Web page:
Focusing on What Matters Most

1.1 Wresting from nature future human evolution

Biotechnology now makes it possible to wrest from nature future human evolution. This is the most far-reaching development in history since humans branched off from other primates some million years ago. The central challenge confronting humanity now is what ought to be done with this awesome power.

1.2 The prospect of genetic bifurcation of humanity

In the West, there is a recoil from using this gene-editing technology in order to go beyond disease prevention to enhancement and to go beyond treatment of an individual to make genetic modifications heritable. In China, in contrast, this technology is considered to be capable of enhancing the human condition. The initial focus appears to be on enhancing intelligence, which seems to be a long-standing cultural focus (see figure 1.2). If China would focus on genetically improving intelligence, then within 4-5 generations in a century, the genetic divergence would be substantial and perhaps insurmountable. By the end of the century China would be in the position of winning an undeclared world war. Unlike world wars of the past, this one would be inherently irreversible.

1.3 Innate human commonalities are the basis of human nature and conduct

Recent neuroscientific findings have proved Darwin right that humans possess both biological and psychological innate attributes. Thus, there exist innate commonalities of needs and desires that constitute the factual basis for human nature and conduct. As a consequence, ethical systems must be based on universals of human nature. Similarly, legal systems ought to be based on the doctrine of natural law rather than positive law. [66] Empiricism is the basis of the present-day theories of knowledge. The most basic assumption of Empiricism is the denial of the existence of innate sensations and cognitions, concluding that the newborn cannot have knowledge of the world prior to personal experience. We now know that the assumption and conclusion are factually false. These assumptions have contributed to the choice of ethical and legal systems in the West that are relativistic rather than universal. These relativistic systems do not provide common ground to address long-term global issues with differing cultures’ ethical and legal systems, such as making heritable enhancements to the human genome.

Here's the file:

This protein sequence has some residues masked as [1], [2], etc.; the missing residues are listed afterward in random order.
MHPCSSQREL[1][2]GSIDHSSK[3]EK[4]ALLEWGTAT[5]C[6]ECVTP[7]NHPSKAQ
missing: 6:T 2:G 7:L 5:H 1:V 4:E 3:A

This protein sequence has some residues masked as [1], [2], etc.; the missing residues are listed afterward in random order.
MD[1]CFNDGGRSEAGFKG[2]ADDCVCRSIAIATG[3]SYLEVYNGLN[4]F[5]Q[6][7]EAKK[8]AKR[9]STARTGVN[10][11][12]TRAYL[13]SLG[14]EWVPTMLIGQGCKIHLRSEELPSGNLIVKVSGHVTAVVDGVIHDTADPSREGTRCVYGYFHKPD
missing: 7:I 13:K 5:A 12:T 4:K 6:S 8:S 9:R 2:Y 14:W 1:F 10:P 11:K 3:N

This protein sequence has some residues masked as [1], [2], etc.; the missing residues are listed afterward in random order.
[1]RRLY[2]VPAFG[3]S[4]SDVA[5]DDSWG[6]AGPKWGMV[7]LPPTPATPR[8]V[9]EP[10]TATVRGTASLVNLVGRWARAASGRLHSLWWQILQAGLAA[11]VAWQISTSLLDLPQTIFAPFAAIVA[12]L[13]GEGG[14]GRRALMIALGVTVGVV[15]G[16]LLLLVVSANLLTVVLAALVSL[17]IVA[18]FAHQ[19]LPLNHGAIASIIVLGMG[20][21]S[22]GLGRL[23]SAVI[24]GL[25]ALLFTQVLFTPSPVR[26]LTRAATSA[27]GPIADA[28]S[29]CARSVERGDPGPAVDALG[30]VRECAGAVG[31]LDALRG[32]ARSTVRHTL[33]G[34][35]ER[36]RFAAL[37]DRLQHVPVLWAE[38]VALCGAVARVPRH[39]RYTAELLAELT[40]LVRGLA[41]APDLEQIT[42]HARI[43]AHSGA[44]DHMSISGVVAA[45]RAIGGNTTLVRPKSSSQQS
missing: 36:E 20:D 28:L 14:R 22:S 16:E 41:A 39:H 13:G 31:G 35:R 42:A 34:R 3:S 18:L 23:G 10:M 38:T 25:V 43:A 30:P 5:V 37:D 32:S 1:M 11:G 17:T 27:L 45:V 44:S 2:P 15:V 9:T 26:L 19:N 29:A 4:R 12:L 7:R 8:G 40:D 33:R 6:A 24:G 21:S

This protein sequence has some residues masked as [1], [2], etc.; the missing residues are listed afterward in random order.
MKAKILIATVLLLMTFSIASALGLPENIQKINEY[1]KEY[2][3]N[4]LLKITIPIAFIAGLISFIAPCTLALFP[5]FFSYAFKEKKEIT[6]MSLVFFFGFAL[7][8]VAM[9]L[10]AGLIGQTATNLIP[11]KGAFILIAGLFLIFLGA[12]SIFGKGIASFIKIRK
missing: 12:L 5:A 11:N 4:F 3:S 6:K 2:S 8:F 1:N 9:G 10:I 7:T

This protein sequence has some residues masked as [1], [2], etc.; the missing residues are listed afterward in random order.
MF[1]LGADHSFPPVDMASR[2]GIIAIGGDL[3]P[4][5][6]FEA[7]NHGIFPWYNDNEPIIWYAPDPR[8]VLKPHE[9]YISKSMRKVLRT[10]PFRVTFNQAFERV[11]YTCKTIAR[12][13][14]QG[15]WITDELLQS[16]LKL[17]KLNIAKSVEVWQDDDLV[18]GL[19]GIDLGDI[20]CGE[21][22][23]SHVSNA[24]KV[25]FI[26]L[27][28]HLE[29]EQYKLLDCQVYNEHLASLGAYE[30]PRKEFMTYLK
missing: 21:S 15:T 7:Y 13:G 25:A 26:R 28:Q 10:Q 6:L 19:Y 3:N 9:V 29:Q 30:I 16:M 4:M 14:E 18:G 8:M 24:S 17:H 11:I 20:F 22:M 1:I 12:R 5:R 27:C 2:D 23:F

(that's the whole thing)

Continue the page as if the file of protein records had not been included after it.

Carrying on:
1.4 Updating the foundation of knowledge

It is therefore now necessary to acknowledge the scientific findings and update the foundation of knowledge. It will remain necessary to revise ethical and legal systems to make them universal rather than relativistic. These systems will have differences across cultures and countries but must be viewed relative to a common denominator. The ability to make heritable enhancements in the human genome is the most important challenge confronting humanity today. Meeting that challenge, in turn, makes updating the foundation of knowledge, ethics, legal systems, and public policy a matter of priority.

1.5 The philosophic community

It is for the philosophic community to take on the challenge of bringing the foundation of knowledge up-to- date. It is a unique opportunity for philosophy to take a central role in advancing the knowledge enterprise. However, setting aside 300 years of epistemological legacy by accepting the neuroscientific findings that prove correct Darwin’s theory of evolution in regard to biological and psychological attributes will take time. Max Planck noted that acceptance of a new paradigm often involves generational transition. In this case, it is in the public interest to avoid any further delay. In fact, it may prove to be a survival imperative.

The percentage of Caucasian and Asian students in Stuyvesant High School in New york. Adapted from July 20, 2014 article in the New York Post by Dennis Saffran.

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